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Secondhand tobacco smoke: How to protect yourself and others

What is secondhand smoke

Secondhand tobacco smoke is a mixture of the smoke given off by the burning end of a cigarette, pipe or cigar and the smoke breathed out by smokers.

Secondhand smoke has more than 4,000 different chemicals. At least 250 of these chemicals are known to cause cancer or be toxic, including:

  • lead
  • cyanide
  • arsenic

Breathing secondhand smoke is also called passive smoking.

Secondhand smoke can be harmful to:

  • babies
  • children
  • adults
  • pets

Smokers are also more likely to have a fire in their home.

The way that smoke stays in the air and moves from room to room means that the risks on you and your family remain.

Smoke in your home

There's no hiding from secondhand smoke in your home.

If you smoke at home it can quickly lead to children breathing in harmful levels of air pollution. Worse than those found on the streets of big polluted cities.

Secondhand smoke can move invisibly into or out of open windows or doors. Even when a cigarette is stubbed out the invisible poisons in the smoke can stay around for up to 5 hours.

Smoke in your car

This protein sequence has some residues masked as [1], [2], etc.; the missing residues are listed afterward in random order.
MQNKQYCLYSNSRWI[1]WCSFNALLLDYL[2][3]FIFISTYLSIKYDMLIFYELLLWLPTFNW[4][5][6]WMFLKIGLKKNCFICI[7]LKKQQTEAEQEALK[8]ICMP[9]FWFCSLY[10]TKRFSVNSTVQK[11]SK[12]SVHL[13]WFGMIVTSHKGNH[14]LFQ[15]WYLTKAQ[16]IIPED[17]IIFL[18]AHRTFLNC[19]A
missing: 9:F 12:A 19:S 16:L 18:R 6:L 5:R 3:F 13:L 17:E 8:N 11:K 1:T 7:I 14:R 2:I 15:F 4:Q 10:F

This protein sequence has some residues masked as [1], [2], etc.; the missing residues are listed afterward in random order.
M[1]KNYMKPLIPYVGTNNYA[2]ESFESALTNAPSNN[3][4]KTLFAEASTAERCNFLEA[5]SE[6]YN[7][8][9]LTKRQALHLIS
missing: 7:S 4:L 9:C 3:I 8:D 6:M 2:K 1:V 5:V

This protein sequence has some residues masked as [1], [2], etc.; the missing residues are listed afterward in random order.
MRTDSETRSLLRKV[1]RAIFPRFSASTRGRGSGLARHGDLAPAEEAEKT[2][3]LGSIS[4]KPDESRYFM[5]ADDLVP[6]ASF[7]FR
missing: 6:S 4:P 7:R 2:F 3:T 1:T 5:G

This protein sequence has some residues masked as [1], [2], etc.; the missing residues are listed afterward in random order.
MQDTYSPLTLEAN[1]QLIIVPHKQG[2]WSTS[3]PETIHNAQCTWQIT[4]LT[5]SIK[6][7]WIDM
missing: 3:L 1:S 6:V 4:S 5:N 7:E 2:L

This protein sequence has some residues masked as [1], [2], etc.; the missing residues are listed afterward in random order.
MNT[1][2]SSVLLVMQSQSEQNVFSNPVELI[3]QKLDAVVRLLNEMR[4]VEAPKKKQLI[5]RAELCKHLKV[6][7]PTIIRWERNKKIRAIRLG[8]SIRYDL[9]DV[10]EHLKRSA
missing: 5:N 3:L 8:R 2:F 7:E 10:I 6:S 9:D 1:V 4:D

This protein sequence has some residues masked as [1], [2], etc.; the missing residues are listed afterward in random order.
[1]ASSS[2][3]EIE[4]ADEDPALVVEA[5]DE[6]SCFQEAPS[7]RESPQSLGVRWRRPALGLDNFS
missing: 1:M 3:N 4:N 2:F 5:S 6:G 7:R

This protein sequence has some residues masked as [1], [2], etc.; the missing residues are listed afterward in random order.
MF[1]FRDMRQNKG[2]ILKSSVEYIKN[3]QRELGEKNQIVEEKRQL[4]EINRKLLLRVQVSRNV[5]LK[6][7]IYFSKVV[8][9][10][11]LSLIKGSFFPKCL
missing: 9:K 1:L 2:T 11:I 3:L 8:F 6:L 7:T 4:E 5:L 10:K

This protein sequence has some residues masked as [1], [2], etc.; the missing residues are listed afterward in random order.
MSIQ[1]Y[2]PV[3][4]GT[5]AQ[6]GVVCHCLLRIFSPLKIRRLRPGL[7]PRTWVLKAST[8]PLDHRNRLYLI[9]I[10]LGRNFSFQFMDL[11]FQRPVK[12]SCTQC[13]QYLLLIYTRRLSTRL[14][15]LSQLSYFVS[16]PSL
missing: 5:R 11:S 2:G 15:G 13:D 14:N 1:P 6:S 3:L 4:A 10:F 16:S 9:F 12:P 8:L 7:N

There's no safe level of smoking in a car even when your windows are down. If you smoke in your car, the pollution levels can be 35 times greater than levels the World Health Organization consider safe.

Since 1 September 2015, it's illegal to smoke in a vehicle carrying children and young people under the age of 18. You could be fined up to £2,500. 

Smokers can also lose up to £2,000 when they part-exchange their car at a dealer.

Refer to restriction on smoking in motor vehicles for more information about this law.

Risks on babies and children

Tobacco smoke can harm your baby even before they are born. Pregnant women exposed to secondhand smoke are at higher risk of having:

  • stillbirths
  • premature babies
  • low birth weight babies

Secondhand smoke also has a number of bad effects on children's health. Children and infants are more vulnerable to tobacco smoke than adults because they have smaller airways, breathe faster and their immune systems are still developing.

If your baby or child is exposed to secondhand smoke they will be at higher risk of:

  • sudden infant death syndrome (SIDS), also known as cot death
  • breathing problems, coughing, wheezing, croup, and chest infections
  • having asthma symptoms all year round. Exposure to secondhand smoke doubles this risk
  • having meningitis or middle ear infection, also know as glue ear

Adult smoking can have serious impacts on children. Children with parents or carers who smoke are 4 times more likely to start smoking when they are older.

Risks on adults

Short-term effects on adults from exposure to secondhand smoke include:

  • coughing
  • headaches
  • eye and nasal irritation
  • sore throat

Long-term effects include increased risk of:

  • coronary heart disease, with a risk increase of 25% to 30%
  • lung cancer, with a risk increase of 20% to 30%, and other cancers
  • stroke, with a risk increase of 20% to 30%